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TABLE 4-3 Estimated Prevalence of Inadequacy of Protein and Selected Vitamins and Minerals Among Children Based on Usual Nutrient Intakes from NHANESa

 

Estimated Prevalence of Inadequate Usual Intakes (%)

 

 

5–10 Years

11–13 Years

14–18 Years

1 Year

2–4 Years

Males

Females

Males

Females

Males

Females

Protein

0

0

0.6

3.3

1.8

6

6

12

Vitamin A

1.6

1.8

11

13

29

32

62

56

Vitamin C

0.2

1.2

6

5

9

8

39

42

Vitamin E

82

82

86

88

88

95

94

100

Thiamin

0

0

0

0

0.1

0

4.9

0

Riboflavin

0

0

0

0.2

0.1

0.5

2.2

1.0

Niacin

0.3

0.2

0.1

0.1

0.2

0.2

0.4

0.2

Vitamin B6

0

0

0.2

0.4

0.6

1.1

5

10

Folate

0.2

0.1

0.2

0.1

0.6

0.3

8

14

Vitamin B12

0

0

0

0.1

0.1

0.3

0.3

2.4

Phosphorus

0.2

0.1

4.0

13

12

39

14

37

Magnesium

0.1

0.2

7

15

20

45

79

95

Iron

1.5

0.7

0.2

0.2

0

7b

1.2

9

Zinc

0.1

0.1

0.6

2.9

1.8

9

5

11

NOTES: Bold font indicates values with a prevalence of inadequacy greater than 5 percent. Includes pregnant and lactating women.

aAll nutrients in this table have an Estimated Average Requirement (EAR).

bMethods used to calculate iron values for females 11–13 years old are described in Chapter 3.

SOURCES: Intake data from NHANES 2003–2004. The EARs used in the analysis were from the Dietary Reference Intake reports (IOM, 1997, 1998, 2000, 2001, 2002/2005).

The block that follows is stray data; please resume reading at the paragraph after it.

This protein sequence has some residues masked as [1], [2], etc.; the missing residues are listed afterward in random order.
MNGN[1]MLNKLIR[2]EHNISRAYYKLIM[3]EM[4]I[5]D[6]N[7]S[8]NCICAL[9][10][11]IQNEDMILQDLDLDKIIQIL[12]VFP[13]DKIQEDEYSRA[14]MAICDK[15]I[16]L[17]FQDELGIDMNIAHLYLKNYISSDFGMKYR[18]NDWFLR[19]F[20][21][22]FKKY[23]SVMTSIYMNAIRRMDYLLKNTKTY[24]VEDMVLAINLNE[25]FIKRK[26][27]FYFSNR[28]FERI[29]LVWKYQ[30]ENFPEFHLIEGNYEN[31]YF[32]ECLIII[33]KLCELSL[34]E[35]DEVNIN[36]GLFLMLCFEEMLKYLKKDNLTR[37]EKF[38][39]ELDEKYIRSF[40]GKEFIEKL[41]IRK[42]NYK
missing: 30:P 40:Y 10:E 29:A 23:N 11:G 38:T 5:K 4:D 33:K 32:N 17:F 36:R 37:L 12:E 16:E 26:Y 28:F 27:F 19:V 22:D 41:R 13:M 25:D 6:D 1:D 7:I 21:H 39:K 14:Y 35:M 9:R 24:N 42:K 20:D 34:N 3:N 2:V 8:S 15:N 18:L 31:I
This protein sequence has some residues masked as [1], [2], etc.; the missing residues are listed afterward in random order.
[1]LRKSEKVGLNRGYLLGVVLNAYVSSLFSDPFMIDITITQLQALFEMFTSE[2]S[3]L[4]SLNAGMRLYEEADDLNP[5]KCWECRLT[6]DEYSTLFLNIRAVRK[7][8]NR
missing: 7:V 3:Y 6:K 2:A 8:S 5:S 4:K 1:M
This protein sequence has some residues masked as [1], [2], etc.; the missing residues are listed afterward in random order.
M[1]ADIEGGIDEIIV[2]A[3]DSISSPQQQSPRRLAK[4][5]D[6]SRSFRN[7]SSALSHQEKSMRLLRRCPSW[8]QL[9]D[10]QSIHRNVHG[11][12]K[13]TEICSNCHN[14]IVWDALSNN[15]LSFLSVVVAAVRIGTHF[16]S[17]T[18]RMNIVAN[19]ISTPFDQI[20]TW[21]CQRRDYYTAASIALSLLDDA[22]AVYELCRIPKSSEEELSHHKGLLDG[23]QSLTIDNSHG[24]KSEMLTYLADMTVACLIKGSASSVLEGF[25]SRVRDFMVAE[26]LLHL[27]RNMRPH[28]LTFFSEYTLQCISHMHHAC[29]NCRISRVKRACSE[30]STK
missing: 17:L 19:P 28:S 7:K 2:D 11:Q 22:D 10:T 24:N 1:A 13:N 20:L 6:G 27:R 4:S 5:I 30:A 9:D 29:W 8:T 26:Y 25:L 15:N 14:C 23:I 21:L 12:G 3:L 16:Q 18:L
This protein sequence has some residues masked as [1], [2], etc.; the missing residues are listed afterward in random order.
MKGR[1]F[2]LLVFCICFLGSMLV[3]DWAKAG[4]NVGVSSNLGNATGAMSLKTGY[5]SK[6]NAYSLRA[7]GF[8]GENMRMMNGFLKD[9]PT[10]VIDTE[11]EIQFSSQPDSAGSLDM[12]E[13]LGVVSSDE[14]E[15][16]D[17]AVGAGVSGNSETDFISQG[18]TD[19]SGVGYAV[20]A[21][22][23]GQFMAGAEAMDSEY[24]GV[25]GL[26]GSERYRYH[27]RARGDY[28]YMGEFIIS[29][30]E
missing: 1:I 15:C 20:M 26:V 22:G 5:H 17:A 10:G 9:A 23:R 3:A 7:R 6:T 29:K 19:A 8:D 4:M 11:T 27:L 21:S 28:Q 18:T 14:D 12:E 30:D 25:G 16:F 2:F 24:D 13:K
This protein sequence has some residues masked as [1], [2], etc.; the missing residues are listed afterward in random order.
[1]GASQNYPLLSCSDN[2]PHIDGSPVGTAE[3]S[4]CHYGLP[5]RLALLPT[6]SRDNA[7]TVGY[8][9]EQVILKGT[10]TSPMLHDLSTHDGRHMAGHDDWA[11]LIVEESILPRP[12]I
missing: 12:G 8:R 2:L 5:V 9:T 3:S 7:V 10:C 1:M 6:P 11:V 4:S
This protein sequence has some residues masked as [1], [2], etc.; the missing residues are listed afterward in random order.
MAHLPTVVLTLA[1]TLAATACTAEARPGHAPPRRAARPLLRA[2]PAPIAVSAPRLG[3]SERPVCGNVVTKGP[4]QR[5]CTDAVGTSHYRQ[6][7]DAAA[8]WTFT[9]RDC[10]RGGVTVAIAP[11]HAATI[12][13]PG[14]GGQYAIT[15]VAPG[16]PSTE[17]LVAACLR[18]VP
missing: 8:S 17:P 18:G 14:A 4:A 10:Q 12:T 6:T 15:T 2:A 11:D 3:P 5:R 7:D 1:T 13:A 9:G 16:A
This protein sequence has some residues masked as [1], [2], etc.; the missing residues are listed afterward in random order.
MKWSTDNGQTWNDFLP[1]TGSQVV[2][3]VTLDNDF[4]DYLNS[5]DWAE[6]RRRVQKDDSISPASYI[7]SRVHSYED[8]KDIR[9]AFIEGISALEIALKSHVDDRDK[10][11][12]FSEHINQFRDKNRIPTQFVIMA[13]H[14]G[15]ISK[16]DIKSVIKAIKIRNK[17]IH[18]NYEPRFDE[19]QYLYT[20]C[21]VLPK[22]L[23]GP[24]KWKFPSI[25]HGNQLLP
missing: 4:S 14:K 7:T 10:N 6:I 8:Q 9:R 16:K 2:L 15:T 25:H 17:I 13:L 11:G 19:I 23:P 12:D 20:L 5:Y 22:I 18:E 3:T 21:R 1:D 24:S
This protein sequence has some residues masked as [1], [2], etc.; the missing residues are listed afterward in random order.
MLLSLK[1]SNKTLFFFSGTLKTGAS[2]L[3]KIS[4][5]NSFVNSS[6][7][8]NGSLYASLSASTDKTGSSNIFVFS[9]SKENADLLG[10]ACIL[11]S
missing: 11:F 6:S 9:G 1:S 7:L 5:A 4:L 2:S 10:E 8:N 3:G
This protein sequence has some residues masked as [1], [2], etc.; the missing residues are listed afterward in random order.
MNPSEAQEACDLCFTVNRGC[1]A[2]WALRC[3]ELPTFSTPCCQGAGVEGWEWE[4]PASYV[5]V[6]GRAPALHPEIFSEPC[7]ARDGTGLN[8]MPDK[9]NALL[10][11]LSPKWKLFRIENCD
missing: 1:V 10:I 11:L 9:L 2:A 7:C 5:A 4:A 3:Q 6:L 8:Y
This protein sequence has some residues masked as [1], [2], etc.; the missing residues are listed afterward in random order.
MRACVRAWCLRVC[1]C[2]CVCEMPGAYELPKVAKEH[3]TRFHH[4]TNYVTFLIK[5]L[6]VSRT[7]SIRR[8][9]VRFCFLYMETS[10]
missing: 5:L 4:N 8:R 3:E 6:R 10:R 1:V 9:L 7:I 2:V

Estimates for Nutrients with an Adequate Intake Value

The mean and median intakes for five nutrients (calcium, potassium, fiber, linoleic acid, and α-linolenic acid) were identified by age group and are shown in relation to the AI (see Table 4-4). Sodium is not included in Table 4-4 because the concern is for excessive rather than inadequate sodium intake. Data on vitamin D intakes were not available for the age groups used in this study. However, the recent What We Eat in America survey (USDA/ARS, 2009) includes estimates of vitamin D intakes (for different age groups) and indicates low intakes, especially for adolescent females.

Table 4-4 shows that mean intakes of potassium and fiber were below the AI for all five age groups and that mean intake of calcium was below the AI for the older two age groups and for the 5–10-year-old girls (bold values in Table 4-4). The mean intakes of linoleic and α-linolenic acids were above the AI for all five age groups. It is important to note a concurrent IOM study is reviewing the DRIs for vitamin D and calcium; and



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